LIPA's Falcone disputes those claims, and said larger projects of around 5 megawatts should be able to leverage economies of scale. Of the 26 megawatts of current applications for community solar on Long Island, 20 megawatts' worth are for 5-megawatt projects.

"That's very competitive compensation," said Falcone of the credit. "There is a scale advantage to projects, and that’s not really different than what’s happening in the rest of the state. [...] The average community solar project...they aren’t typically 100-kilowatt projects."

LIPA also noted that VDER pays more for certain parts of the value stack in Long Island than upstate, pointing to figures showing that Long Island accounts for 40 percent of New York's distributed solar projects compared to Con Ed's 21 percent. The power authority said it will soon be meeting with concerned members of the solar industry to discuss their cost modeling. Community solar is a small but growing portion of overall U.S. solar capacity, with this year an “inflection point” in its development, according to analysts at WoodMac. They forecast between 600 and 800 megawatts in annual U.S. additions through 2024, with New York ranking as a leading market. The state already ranks fifth for installed community solar capacity.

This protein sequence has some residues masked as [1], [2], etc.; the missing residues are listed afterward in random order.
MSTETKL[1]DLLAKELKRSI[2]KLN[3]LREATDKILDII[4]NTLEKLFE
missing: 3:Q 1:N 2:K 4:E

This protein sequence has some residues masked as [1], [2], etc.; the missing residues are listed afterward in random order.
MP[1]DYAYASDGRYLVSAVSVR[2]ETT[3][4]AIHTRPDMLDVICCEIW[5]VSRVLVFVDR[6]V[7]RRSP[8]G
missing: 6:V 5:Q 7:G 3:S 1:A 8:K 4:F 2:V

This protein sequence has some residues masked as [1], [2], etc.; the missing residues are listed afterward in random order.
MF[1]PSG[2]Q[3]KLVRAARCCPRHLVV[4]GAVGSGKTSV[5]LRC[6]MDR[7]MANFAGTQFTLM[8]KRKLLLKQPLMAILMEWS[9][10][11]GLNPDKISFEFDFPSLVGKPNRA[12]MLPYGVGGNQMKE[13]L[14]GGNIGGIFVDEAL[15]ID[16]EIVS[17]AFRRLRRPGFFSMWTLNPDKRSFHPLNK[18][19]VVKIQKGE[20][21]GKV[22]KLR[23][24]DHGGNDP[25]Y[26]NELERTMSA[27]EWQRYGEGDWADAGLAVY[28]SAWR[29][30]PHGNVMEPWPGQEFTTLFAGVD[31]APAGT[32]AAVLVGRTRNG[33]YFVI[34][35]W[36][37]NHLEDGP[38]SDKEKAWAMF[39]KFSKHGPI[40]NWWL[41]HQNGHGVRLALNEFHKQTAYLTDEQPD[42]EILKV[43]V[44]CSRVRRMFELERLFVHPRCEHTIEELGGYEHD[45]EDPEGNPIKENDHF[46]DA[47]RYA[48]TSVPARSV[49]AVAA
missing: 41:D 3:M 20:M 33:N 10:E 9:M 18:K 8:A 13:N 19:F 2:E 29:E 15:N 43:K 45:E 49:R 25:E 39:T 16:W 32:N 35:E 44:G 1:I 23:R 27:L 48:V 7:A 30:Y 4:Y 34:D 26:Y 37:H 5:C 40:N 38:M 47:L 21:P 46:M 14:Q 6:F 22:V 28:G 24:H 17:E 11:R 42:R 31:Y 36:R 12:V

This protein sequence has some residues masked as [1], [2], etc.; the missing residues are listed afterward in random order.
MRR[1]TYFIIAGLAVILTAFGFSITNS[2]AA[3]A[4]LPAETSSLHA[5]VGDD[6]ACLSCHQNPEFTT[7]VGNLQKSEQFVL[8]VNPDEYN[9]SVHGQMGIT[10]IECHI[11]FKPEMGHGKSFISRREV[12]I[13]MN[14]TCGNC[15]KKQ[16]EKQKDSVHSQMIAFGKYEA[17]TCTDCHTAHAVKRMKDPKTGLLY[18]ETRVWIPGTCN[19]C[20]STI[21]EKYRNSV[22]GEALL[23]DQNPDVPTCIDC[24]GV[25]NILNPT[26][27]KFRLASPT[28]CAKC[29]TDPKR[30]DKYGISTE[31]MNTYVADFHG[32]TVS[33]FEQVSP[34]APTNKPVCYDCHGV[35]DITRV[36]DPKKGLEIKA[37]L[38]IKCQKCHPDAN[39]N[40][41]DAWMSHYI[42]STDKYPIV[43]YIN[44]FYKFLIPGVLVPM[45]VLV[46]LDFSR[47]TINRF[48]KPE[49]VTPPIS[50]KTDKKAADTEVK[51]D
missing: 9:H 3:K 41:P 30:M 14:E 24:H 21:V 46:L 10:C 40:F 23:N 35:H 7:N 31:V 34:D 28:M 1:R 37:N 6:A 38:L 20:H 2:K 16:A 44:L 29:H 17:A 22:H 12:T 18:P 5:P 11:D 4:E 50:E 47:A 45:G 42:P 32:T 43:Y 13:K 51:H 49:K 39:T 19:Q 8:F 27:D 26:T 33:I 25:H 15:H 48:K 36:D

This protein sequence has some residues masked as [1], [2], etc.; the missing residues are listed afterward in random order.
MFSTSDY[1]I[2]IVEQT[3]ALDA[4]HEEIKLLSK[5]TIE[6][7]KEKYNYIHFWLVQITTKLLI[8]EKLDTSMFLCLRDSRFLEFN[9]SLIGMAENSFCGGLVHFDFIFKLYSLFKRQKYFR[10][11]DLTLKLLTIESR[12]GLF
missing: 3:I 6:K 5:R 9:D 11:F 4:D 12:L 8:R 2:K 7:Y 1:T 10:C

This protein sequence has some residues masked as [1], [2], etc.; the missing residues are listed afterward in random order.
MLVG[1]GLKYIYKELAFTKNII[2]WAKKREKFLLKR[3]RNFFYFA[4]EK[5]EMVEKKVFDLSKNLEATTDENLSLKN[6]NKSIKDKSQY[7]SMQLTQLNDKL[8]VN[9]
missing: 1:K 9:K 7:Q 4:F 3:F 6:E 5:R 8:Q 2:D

PSEG's Long Island subsidiary told Greentech Media that the community credit is “consistent” with the rest of the state, aside from Con Ed territory.

In a possible response to concerns, LIPA unveiled a program on Wednesday called Long Island Solar Communities, which will serve low- and moderate-income households with 20 megawatts of projects in 2020. The power authority said that capacity will “roughly double” the area’s community solar market based on 26 megawatts of current applications in various stages. Because the program will be administered through a competitive solicitation, it's unclear how much of the business will go to local developers. In the meantime, Schieren said, he’s shifting focus to New York City and upstate for future community solar projects.